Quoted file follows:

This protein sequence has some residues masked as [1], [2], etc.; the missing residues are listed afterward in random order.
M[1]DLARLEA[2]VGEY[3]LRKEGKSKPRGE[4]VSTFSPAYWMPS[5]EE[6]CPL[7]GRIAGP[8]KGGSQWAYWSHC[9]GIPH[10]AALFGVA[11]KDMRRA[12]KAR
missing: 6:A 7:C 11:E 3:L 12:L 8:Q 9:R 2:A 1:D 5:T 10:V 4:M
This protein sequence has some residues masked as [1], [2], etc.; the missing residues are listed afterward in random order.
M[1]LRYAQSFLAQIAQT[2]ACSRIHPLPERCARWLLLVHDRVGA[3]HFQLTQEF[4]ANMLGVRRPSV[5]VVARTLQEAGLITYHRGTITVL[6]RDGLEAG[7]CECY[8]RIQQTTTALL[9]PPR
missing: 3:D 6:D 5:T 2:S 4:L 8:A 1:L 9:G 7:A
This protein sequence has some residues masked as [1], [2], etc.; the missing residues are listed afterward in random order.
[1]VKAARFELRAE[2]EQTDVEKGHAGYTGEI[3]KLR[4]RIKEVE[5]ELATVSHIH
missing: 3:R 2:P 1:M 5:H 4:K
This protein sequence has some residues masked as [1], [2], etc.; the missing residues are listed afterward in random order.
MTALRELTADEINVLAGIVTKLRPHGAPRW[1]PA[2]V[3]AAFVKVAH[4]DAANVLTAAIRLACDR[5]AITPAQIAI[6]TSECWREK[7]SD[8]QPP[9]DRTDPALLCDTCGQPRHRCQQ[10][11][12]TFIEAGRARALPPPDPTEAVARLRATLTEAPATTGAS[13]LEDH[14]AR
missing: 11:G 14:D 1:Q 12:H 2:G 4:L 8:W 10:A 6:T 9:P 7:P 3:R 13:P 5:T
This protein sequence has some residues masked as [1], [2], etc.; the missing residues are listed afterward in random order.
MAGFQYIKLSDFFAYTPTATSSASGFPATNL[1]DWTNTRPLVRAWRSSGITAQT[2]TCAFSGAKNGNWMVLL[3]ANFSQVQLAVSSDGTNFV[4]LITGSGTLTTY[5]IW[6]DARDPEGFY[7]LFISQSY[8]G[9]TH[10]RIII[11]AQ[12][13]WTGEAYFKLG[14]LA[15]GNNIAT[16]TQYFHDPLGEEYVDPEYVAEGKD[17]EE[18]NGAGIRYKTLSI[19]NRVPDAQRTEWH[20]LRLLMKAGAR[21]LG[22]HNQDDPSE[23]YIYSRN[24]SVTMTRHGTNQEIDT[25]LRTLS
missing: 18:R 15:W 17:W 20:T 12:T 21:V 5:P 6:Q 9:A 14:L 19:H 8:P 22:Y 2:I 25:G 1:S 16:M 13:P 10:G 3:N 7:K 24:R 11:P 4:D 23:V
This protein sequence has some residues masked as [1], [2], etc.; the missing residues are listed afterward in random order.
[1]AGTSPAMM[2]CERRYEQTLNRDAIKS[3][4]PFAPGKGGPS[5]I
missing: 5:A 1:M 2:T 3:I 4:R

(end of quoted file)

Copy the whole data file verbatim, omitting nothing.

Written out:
This protein sequence has some residues masked as [1], [2], etc.; the missing residues are listed afterward in random order.
M[1]DLARLEA[2]VGEY[3]LRKEGKSKPRGE[4]VSTFSPAYWMPS[5]EE[6]CPL[7]GRIAGP[8]KGGSQWAYWSHC[9]GIPH[10]AALFGVA[11]KDMRRA[12]KAR
missing: 6:A 7:C 11:E 3:L 12:L 8:Q 9:R 2:A 1:D 5:T 10:V 4:M
This protein sequence has some residues masked as [1], [2], etc.; the missing residues are listed afterward in random order.
M[1]LRYAQSFLAQIAQT[2]ACSRIHPLPERCARWLLLVHDRVGA[3]HFQLTQEF[4]ANMLGVRRPSV[5]VVARTLQEAGLITYHRGTITVL[6]RDGLEAG[7]CECY[8]RIQQTTTALL[9]PPR
missing: 3:D 6:D 5:T 2:S 4:L 8:A 1:L 9:G 7:A
This protein sequence has some residues masked as [1], [2], etc.; the missing residues are listed afterward in random order.
[1]VKAARFELRAE[2]EQTDVEKGHAGYTGEI[3]KLR[4]RIKEVE[5]ELATVSHIH
missing: 3:R 2:P 1:M 5:H 4:K
This protein sequence has some residues masked as [1], [2], etc.; the missing residues are listed afterward in random order.
MTALRELTADEINVLAGIVTKLRPHGAPRW[1]PA[2]V[3]AAFVKVAH[4]DAANVLTAAIRLACDR[5]AITPAQIAI[6]TSECWREK[7]SD[8]QPP[9]DRTDPALLCDTCGQPRHRCQQ[10][11][12]TFIEAGRARALPPPDPTEAVARLRATLTEAPATTGAS[13]LEDH[14]AR
missing: 11:G 14:D 1:Q 12:H 2:G 4:L 8:W 10:A 6:T 9:P 7:P 3:R 13:P 5:T
This protein sequence has some residues masked as [1], [2], etc.; the missing residues are listed afterward in random order.
MAGFQYIKLSDFFAYTPTATSSASGFPATNL[1]DWTNTRPLVRAWRSSGITAQT[2]TCAFSGAKNGNWMVLL[3]ANFSQVQLAVSSDGTNFV[4]LITGSGTLTTY[5]IW[6]DARDPEGFY[7]LFISQSY[8]G[9]TH[10]RIII[11]AQ[12][13]WTGEAYFKLG[14]LA[15]GNNIAT[16]TQYFHDPLGEEYVDPEYVAEGKD[17]EE[18]NGAGIRYKTLSI[19]NRVPDAQRTEWH[20]LRLLMKAGAR[21]LG[22]HNQDDPSE[23]YIYSRN[24]SVTMTRHGTNQEIDT[25]LRTLS
missing: 18:R 15:W 17:W 20:T 12:T 21:V 5:P 6:Q 9:A 14:L 19:H 8:P 22:Y 2:I 25:G 1:S 16:M 13:P 10:G 3:N 7:K 24:R 11:P 4:D 23:V
This protein sequence has some residues masked as [1], [2], etc.; the missing residues are listed afterward in random order.
[1]AGTSPAMM[2]CERRYEQTLNRDAIKS[3][4]PFAPGKGGPS[5]I
missing: 5:A 1:M 2:T 3:I 4:R